GSA offers few details on Networx, its successor to FTS 2001

The goal of Networx is to provide services that assure 'there's not that huge gap between where our customers are and where they want to be.'

'GSA's John Johnson

Olivier Douliery

The General Services Administration so far is revealing few details about strategic changes it may or may not make to a $10 billion governmentwide telecommunications and network services buy.

GSA will complete a revised strategy for Networx, the successor to FTS 2001, within a month or two and issue a draft request for proposals this summer, said John Johnson, assistant commissioner for service delivery in GSA's Federal Technology Service.

Speaking last week at a Networx industry day in McLean, Va., Johnson said GSA must address complex challenges in creating such a sweeping procurement.

As it did with FTS 2001, GSA plans to award multiple 10-year contracts for Networx. The FTS 2001 contracts, held by MCI Inc. and Sprint Corp., expire in 2006.

The services that Networx is expected to offer run the gamut from circuit-switched networks and Internet service to remote access and satellite services.

Many would-be Networx vendors have asked GSA to change some of the provisions of the buy.

Most notably, vendors want GSA to revisit a two-prong acquisition approach: one for large telecommunications companies with national infrastructures and one for small comm companies and systems integrators that might be unable to provide all Networx services to users nationwide.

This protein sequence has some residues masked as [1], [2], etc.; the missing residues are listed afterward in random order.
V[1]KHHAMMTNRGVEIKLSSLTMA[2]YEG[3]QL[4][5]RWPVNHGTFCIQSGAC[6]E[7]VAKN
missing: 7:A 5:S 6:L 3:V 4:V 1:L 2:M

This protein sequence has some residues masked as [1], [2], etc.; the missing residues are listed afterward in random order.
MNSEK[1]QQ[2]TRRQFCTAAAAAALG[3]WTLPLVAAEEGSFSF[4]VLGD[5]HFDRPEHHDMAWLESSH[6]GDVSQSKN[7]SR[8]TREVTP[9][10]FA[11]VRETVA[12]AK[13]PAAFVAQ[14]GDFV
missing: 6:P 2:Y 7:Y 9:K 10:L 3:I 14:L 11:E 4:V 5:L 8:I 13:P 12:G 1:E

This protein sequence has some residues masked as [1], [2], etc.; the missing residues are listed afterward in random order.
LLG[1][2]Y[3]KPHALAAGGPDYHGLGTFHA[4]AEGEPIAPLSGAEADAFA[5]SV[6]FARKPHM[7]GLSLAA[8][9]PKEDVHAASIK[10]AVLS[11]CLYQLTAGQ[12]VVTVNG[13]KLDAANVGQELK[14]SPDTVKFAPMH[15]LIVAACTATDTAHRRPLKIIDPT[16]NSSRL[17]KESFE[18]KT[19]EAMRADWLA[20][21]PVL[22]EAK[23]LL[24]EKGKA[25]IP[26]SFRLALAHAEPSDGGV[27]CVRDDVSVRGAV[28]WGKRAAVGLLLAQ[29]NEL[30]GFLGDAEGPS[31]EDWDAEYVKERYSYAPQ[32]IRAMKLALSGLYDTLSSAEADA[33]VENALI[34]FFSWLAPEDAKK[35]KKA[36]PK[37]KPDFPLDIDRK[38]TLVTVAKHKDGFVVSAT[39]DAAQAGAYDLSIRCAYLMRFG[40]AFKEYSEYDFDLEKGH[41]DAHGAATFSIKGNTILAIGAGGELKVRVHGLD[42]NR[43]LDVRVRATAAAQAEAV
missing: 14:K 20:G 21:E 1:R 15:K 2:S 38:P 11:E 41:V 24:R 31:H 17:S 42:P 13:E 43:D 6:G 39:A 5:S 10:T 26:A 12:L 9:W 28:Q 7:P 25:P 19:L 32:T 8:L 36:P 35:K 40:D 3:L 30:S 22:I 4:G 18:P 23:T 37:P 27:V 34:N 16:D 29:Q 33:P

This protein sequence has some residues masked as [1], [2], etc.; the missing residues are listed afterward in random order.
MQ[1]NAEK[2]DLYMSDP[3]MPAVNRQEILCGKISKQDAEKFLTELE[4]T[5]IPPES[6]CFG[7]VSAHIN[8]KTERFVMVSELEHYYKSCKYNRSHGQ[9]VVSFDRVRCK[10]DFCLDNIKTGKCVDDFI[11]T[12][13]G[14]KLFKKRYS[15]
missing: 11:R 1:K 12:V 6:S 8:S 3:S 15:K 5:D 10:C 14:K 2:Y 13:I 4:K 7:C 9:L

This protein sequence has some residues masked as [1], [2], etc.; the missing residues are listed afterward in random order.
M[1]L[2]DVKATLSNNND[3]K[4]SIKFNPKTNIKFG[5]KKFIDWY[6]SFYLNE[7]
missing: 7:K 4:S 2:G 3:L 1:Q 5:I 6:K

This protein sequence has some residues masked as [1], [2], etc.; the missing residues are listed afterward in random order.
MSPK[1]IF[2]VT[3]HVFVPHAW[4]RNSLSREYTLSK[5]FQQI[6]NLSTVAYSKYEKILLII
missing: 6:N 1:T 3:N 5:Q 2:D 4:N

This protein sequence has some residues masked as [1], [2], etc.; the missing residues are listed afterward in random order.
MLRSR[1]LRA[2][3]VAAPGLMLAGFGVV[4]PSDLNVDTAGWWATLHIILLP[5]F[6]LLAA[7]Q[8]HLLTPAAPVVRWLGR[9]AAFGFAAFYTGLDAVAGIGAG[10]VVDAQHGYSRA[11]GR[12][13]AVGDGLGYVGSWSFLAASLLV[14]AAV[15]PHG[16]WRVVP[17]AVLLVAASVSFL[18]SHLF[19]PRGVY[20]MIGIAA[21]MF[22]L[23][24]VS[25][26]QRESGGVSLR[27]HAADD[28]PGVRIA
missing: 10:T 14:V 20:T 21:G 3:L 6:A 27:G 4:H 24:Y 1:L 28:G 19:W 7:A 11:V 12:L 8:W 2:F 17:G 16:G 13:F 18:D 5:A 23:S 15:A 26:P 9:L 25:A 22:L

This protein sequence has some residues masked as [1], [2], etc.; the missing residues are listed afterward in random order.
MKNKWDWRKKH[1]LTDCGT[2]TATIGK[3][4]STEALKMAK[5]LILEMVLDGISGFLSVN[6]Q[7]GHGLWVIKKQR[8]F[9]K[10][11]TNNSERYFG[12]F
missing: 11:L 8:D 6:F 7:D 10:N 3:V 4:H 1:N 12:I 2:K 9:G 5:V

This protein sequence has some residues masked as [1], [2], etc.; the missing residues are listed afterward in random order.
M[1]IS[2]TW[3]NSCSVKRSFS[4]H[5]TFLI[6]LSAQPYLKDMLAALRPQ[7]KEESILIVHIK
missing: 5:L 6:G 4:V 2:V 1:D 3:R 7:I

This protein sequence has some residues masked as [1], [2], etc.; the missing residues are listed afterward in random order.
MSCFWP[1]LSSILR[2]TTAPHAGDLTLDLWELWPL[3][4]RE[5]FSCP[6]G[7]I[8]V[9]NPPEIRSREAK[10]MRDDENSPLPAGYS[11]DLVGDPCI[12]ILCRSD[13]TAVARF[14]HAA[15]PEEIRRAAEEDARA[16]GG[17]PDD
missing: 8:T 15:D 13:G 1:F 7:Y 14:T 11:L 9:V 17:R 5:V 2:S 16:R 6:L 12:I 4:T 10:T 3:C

Based on vendor comments, GSA is also reconsidering specifications for ubiquitous service, minimum revenue guarantees and billing requirements.

Industry representatives at the conference voiced their concerns about prospective changes to the buying plans and the changeover from FTS 2001 to Networx.

When asked if GSA would include a broader number of services in its draft RFP, Johnson said FTS was examining services across the board. At minimum, Networx will offer 56 core services, he said.

A chief goal is to provide services that assure 'there's not that huge gap between where our customers are and where they want to be,' Johnson said. He also said GSA wants to make sure there is a smooth transition from FTS 2001 to Networx.


  • Records management: Look beyond the NARA mandates

    Pandemic tests electronic records management

    Between the rush enable more virtual collaboration, stalled digitization of archived records and managing records that reside in datasets, records management executives are sorting through new challenges.

  • boy learning at home (Travelpixs/

    Tucson’s community wireless bridges the digital divide

    The city built cell sites at government-owned facilities such as fire departments and libraries that were already connected to Tucson’s existing fiber backbone.

Stay Connected